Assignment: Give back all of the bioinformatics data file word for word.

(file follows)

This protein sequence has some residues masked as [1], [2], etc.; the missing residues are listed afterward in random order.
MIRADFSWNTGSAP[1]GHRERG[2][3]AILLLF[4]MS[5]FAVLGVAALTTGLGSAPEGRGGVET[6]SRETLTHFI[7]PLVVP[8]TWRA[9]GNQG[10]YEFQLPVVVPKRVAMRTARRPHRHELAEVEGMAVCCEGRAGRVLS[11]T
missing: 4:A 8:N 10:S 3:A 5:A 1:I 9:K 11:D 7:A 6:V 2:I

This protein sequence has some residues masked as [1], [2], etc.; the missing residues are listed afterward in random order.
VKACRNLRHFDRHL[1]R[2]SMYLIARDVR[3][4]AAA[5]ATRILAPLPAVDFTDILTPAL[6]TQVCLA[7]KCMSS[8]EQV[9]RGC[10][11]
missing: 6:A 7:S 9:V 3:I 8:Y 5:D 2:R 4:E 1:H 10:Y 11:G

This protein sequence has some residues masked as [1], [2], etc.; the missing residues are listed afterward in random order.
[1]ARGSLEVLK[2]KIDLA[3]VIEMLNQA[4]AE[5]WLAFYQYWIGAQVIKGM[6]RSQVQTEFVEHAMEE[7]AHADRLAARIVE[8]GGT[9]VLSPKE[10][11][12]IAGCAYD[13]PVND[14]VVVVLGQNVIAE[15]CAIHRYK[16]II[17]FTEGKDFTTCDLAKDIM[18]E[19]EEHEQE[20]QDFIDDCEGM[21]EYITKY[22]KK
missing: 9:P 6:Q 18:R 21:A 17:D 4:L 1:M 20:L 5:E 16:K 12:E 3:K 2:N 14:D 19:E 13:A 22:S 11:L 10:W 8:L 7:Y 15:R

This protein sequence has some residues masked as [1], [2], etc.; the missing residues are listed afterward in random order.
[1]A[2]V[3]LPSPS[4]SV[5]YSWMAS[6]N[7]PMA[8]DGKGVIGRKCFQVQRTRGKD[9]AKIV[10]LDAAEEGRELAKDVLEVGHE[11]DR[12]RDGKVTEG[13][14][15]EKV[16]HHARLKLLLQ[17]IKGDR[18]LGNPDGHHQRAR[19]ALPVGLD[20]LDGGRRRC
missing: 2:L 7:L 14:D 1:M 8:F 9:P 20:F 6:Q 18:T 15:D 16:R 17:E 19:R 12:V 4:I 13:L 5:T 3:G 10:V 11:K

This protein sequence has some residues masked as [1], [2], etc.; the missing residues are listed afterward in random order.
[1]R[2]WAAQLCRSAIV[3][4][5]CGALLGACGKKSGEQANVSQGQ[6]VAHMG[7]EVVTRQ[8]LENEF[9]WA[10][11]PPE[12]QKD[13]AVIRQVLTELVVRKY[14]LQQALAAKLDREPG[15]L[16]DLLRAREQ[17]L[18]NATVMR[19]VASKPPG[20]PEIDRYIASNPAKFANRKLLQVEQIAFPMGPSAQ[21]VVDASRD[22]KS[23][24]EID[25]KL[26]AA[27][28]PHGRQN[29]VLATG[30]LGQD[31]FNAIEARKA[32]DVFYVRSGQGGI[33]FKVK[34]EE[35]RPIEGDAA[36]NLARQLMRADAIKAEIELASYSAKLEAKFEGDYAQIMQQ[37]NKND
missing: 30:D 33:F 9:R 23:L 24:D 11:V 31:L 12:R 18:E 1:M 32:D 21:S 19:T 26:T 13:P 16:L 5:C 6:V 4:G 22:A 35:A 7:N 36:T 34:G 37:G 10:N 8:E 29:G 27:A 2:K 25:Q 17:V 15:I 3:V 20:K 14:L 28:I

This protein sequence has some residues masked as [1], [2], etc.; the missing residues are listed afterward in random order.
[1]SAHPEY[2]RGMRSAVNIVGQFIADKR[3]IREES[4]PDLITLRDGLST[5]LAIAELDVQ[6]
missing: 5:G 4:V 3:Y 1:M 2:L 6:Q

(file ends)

This protein sequence has some residues masked as [1], [2], etc.; the missing residues are listed afterward in random order.
MIRADFSWNTGSAP[1]GHRERG[2][3]AILLLF[4]MS[5]FAVLGVAALTTGLGSAPEGRGGVET[6]SRETLTHFI[7]PLVVP[8]TWRA[9]GNQG[10]YEFQLPVVVPKRVAMRTARRPHRHELAEVEGMAVCCEGRAGRVLS[11]T
missing: 4:A 8:N 10:S 3:A 5:A 1:I 9:K 11:D 7:A 6:V 2:I

This protein sequence has some residues masked as [1], [2], etc.; the missing residues are listed afterward in random order.
VKACRNLRHFDRHL[1]R[2]SMYLIARDVR[3][4]AAA[5]ATRILAPLPAVDFTDILTPAL[6]TQVCLA[7]KCMSS[8]EQV[9]RGC[10][11]
missing: 6:A 7:S 9:V 3:I 8:Y 5:D 2:R 4:E 1:H 10:Y 11:G

This protein sequence has some residues masked as [1], [2], etc.; the missing residues are listed afterward in random order.
[1]ARGSLEVLK[2]KIDLA[3]VIEMLNQA[4]AE[5]WLAFYQYWIGAQVIKGM[6]RSQVQTEFVEHAMEE[7]AHADRLAARIVE[8]GGT[9]VLSPKE[10][11][12]IAGCAYD[13]PVND[14]VVVVLGQNVIAE[15]CAIHRYK[16]II[17]FTEGKDFTTCDLAKDIM[18]E[19]EEHEQE[20]QDFIDDCEGM[21]EYITKY[22]KK
missing: 9:P 6:Q 18:R 21:A 17:D 4:L 1:M 20:L 5:E 16:K 12:E 3:K 2:N 14:D 19:E 13:A 22:S 11:L 10:W 8:L 7:Y 15:R

This protein sequence has some residues masked as [1], [2], etc.; the missing residues are listed afterward in random order.
[1]A[2]V[3]LPSPS[4]SV[5]YSWMAS[6]N[7]PMA[8]DGKGVIGRKCFQVQRTRGKD[9]AKIV[10]LDAAEEGRELAKDVLEVGHE[11]DR[12]RDGKVTEG[13][14][15]EKV[16]HHARLKLLLQ[17]IKGDR[18]LGNPDGHHQRAR[19]ALPVGLD[20]LDGGRRRC
missing: 2:L 7:L 14:D 1:M 8:F 9:P 20:F 6:Q 18:T 15:D 16:R 17:E 19:R 12:V 4:I 13:L 5:T 3:G 10:V 11:K

This protein sequence has some residues masked as [1], [2], etc.; the missing residues are listed afterward in random order.
[1]R[2]WAAQLCRSAIV[3][4][5]CGALLGACGKKSGEQANVSQGQ[6]VAHMG[7]EVVTRQ[8]LENEF[9]WA[10][11]PPE[12]QKD[13]AVIRQVLTELVVRKY[14]LQQALAAKLDREPG[15]L[16]DLLRAREQ[17]L[18]NATVMR[19]VASKPPG[20]PEIDRYIASNPAKFANRKLLQVEQIAFPMGPSAQ[21]VVDASRD[22]KS[23][24]EID[25]KL[26]AA[27][28]PHGRQN[29]VLATG[30]LGQD[31]FNAIEARKA[32]DVFYVRSGQGGI[33]FKVK[34]EE[35]RPIEGDAA[36]NLARQLMRADAIKAEIELASYSAKLEAKFEGDYAQIMQQ[37]NKND
missing: 30:D 33:F 9:R 23:L 24:D 11:V 31:L 12:R 18:E 1:M 32:D 21:S 19:T 26:T 13:P 16:L 5:C 6:V 4:G 22:A 35:A 7:N 36:T 34:G 37:G 10:N 8:E 29:G 27:A 2:K 25:Q 17:V 15:I 3:V 20:K 14:L 28:I

This protein sequence has some residues masked as [1], [2], etc.; the missing residues are listed afterward in random order.
[1]SAHPEY[2]RGMRSAVNIVGQFIADKR[3]IREES[4]PDLITLRDGLST[5]LAIAELDVQ[6]
missing: 5:G 4:V 3:Y 1:M 2:L 6:Q